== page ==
Impacts This Upcoming Week
Winds: Sustained surface winds between 15 KM/H and 30 KM/H with gusts in excess of 50 KM/H are likely in heavy showers or thunderstorms across Trinidad and Tobago throughout the weekend.
With wind gusts in excess of 50 KM/H, whole trees are expected to be in motion and there may be some inconvenience when walking against the wind gusts. Light outdoor objects may topple or become airborne such as garbage cans, potted plants, loose galvanize or construction material and other outdoor furniture. Tents may jump. Older/weaker trees may fall, bringing down utility poles and lines.
Rainfall: Throughout the week, daily rainfall accumulations are forecast to be isolated totals of 5-15 millimeters, with in excess of 20-40 millimeters in isolated thunderstorms or heavy downpours.
Generally, with heavy showers and thunderstorm activity, street flooding, particularly in flood-prone areas or areas with poor drainage, is possible as well as flash flooding in areas where more prolonged heavy rainfall may occur.
Frequent Lightning: In addition, with forecast thunderstorms, frequent lightning is likely. Lightning can cause power outages, voltage dips, damage to life and property, particularly during cloud-to-ground lightning strikes.
Landslides: Models continue to indicate that heavier showers and thunderstorms will favor Eastern and Southern Trinidad, areas with low landslide hazards. However, in heavier showers and thunderstorms across Northern Trinidad, there is the risk of landslides.
Hazardous Seas: Strong low-level winds will keep seas at moderate levels, with waves up to 2.5 meters in open waters and even at rough levels through the first half of Thursday with waves in excess of 2.5 meters, particularly along the Eastern coasts of Tobago. Throughout the remainder of the 5-day period, seas are forecast to remain moderate with waves in open waters above 1.5 meters, becoming slight to moderate by Saturday.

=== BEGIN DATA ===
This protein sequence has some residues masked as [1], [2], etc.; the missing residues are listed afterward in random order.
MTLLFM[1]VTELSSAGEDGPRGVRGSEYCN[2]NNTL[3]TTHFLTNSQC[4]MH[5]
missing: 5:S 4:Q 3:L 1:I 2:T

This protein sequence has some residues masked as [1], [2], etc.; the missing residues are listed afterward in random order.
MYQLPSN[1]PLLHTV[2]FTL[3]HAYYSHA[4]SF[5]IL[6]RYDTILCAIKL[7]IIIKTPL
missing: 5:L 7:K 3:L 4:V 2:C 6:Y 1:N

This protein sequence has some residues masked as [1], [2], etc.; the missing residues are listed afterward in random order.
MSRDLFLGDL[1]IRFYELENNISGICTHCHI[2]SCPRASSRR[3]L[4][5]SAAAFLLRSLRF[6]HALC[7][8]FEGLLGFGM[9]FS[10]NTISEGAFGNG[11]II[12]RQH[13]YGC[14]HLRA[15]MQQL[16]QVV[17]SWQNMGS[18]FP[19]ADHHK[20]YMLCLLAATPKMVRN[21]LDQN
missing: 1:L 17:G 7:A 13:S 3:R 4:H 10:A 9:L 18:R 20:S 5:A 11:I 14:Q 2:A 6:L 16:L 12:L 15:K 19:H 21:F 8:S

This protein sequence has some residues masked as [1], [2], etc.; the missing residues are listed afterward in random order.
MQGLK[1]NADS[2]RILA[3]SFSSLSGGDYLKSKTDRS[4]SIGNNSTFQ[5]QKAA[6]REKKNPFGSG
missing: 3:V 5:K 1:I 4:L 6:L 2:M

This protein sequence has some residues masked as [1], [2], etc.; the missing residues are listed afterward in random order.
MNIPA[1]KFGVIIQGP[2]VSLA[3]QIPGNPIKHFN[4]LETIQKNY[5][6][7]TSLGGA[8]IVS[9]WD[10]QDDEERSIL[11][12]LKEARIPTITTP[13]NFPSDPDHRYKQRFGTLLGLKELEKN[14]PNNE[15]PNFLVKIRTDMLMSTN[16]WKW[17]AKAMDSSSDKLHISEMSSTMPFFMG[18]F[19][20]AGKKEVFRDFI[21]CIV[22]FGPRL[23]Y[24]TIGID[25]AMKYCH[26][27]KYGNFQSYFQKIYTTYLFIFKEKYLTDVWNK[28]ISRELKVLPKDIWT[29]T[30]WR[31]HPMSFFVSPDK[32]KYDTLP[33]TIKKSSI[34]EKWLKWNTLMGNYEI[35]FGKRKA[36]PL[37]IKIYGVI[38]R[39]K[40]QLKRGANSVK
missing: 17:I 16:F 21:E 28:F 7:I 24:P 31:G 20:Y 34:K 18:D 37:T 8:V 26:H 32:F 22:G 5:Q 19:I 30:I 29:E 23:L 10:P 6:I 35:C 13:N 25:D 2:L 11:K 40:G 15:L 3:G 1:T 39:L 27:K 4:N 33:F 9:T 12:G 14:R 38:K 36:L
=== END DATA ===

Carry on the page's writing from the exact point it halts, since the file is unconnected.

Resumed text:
Why I May Not/Will Not See Constant Rainfall?
A frequent complaint is the forecast is wrong because I didn’t experience any rainfall. Scattered showers mean that you, individually, may experience some showers intermittently throughout the day and there is a higher chance for this activity than isolated activity. Widespread showers mean that nearly all persons and areas may experience rainfall.
Tropical Cyclone Climatology
Tropical Cyclone Points of Origin during the month of November. Though much of the points of origin are west or north of T&T as we move into the last month of the Hurricane Season, we still need to pay attention to some of these waves and the ITCZ, which have historically brought major flooding events to T&T, hence all low-pressure systems in the Atlantic should be closely monitored, as we do in the Tropical Update.